Sing A Little Louder
Several years ago I was ministering at a church in up state New York. As I gave an altar call, people flooded to the front of the church. As I started praying for the people, I spotted an elderly gentleman standing at the front of the church. I caught his eye, and my heart broke. I had no idea what his story was, but his face was etched with pain. I raised my hand and signaled to him to wait for me. He nodded.
It must have been close to an hour before I was able to make my way to him. I apologized for keeping him so long, but I knew that he had something I had to hear. His old hand took mine, and he began to speak.
“ I was a young man living in Germany during the holocaust. I considered myself a Christian. I attended a little church with my family from the time I was a small boy. We all heard about the atrocities that were happening not far from us in Auschwitz, but it was too difficult to comprehend. What could we do anyway?
There was a train track behind the church, and week after week we would hear the sound of the whistle and the clacking of the wheels as the train passed. It never bothered us. We grew accustomed to it. One morning we heard noise coming from the train. It was the sound of wailing and moaning. We were shocked when we realized that there were people in those box cars! They were being led away to death.”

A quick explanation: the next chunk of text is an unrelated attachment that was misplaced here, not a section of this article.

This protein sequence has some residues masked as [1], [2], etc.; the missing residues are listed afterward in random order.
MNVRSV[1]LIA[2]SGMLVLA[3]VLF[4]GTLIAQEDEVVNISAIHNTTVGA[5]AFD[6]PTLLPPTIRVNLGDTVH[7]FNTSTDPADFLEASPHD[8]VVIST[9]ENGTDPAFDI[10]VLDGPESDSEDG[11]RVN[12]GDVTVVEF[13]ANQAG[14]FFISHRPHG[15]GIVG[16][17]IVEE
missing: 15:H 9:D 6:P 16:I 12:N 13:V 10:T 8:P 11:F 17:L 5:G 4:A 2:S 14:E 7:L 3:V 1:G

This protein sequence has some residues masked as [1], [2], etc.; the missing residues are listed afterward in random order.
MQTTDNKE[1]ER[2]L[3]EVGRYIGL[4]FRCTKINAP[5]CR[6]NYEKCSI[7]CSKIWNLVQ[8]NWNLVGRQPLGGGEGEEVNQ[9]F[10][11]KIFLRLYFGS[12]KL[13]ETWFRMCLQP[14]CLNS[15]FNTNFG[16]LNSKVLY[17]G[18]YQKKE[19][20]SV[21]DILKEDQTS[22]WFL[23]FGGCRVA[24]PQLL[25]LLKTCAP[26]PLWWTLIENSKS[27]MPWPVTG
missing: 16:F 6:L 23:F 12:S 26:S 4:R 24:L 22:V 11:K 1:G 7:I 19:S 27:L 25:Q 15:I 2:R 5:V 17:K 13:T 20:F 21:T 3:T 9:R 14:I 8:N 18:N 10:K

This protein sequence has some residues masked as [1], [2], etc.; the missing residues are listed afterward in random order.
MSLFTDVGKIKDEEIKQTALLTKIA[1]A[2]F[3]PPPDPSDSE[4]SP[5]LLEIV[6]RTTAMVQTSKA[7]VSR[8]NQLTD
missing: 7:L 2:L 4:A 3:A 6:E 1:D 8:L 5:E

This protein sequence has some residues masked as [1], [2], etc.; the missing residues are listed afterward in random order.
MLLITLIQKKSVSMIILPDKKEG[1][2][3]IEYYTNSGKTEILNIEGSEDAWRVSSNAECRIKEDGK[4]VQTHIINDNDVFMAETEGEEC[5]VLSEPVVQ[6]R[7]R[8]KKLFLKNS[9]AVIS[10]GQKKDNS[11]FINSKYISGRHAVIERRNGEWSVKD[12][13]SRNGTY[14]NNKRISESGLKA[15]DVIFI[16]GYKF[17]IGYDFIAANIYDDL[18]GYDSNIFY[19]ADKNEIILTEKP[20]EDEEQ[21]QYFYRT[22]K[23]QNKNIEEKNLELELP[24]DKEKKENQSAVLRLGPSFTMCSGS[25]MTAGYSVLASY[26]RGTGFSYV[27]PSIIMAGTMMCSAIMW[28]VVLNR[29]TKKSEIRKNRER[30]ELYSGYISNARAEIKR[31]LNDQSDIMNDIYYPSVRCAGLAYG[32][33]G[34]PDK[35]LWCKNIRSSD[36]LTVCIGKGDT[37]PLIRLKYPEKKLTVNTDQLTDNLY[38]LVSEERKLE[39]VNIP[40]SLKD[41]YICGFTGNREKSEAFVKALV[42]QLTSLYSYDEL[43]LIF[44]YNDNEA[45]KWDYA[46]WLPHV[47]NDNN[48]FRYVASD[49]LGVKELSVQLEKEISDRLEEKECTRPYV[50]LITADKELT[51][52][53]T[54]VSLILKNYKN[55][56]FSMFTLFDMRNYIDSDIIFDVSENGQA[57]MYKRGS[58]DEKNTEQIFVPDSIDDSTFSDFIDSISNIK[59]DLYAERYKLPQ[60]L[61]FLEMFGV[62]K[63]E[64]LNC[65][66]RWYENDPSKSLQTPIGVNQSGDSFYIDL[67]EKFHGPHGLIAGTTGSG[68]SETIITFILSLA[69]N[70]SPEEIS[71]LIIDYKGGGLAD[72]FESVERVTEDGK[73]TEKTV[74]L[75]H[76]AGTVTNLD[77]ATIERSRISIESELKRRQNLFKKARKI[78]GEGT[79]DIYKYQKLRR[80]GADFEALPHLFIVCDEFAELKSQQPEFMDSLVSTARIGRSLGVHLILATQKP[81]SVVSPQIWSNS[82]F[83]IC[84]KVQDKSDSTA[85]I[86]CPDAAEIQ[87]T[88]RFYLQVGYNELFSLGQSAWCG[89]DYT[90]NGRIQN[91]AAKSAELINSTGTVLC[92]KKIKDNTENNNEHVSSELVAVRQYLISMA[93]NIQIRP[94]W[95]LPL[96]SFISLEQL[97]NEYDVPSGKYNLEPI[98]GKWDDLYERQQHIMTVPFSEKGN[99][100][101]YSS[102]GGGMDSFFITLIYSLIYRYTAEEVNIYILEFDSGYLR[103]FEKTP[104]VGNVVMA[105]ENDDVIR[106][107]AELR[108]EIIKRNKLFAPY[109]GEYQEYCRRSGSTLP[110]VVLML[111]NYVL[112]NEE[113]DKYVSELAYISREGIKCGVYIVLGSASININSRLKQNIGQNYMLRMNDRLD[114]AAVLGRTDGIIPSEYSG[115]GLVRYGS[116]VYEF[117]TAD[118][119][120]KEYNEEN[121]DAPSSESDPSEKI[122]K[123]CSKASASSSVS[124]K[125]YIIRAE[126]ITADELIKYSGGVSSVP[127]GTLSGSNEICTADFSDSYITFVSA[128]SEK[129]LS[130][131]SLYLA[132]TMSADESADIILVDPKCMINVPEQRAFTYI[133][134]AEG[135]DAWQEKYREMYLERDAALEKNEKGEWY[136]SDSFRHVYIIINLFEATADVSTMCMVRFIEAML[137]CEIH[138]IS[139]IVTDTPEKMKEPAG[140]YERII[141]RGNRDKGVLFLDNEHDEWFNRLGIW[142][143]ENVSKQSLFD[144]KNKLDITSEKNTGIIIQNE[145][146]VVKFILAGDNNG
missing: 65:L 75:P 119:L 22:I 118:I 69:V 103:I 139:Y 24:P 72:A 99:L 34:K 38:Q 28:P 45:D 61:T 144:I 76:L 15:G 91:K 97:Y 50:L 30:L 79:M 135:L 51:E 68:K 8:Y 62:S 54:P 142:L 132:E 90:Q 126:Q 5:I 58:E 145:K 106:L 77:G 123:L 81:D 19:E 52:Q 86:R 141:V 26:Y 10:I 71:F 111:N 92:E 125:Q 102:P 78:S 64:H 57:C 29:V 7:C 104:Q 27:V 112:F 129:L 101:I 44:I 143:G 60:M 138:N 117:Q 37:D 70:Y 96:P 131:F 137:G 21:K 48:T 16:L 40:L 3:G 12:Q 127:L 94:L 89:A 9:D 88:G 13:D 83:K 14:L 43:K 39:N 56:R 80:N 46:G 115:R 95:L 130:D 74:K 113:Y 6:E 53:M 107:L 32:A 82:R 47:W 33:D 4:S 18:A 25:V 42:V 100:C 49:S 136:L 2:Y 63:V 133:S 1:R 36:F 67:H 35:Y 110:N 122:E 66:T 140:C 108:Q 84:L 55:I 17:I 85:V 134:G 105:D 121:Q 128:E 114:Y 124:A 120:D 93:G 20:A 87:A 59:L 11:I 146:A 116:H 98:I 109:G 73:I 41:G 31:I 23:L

The dear old man began to weep. I stood there in shock as tears rolled down my face.
“ Week after week that train whistle blew, and we heard the sound of those poor Jews crying out. It was so disturbing that we devised a plan. We moved up our song service, so that when the train passed we would be singing. We sang as loud as we could to drown out the cries. If per chance we still heard them, we just sang a little louder.”
I stood there horrified. I felt anger as he spoke, and yet I was flooded with compassion as he wept. People in the church looked at us curiously as we sank to the floor embracing one another. His story continued.
“ Years have passed, and no one talks about it much anymore, but I still hear the sound of that train whistle in my sleep. I can still hear them crying out for help. God forgive me! God forgive all of us who called ourselves Christians, yet did nothing to intervene. Tonight I came here and heard your cry. You wept over the millions of babies who have died right here in America. It’s happening all over again! May God forgive America for drowning out the screams of dying children. May God forgive the Church for allowing this holocaust to take place in beautiful America.”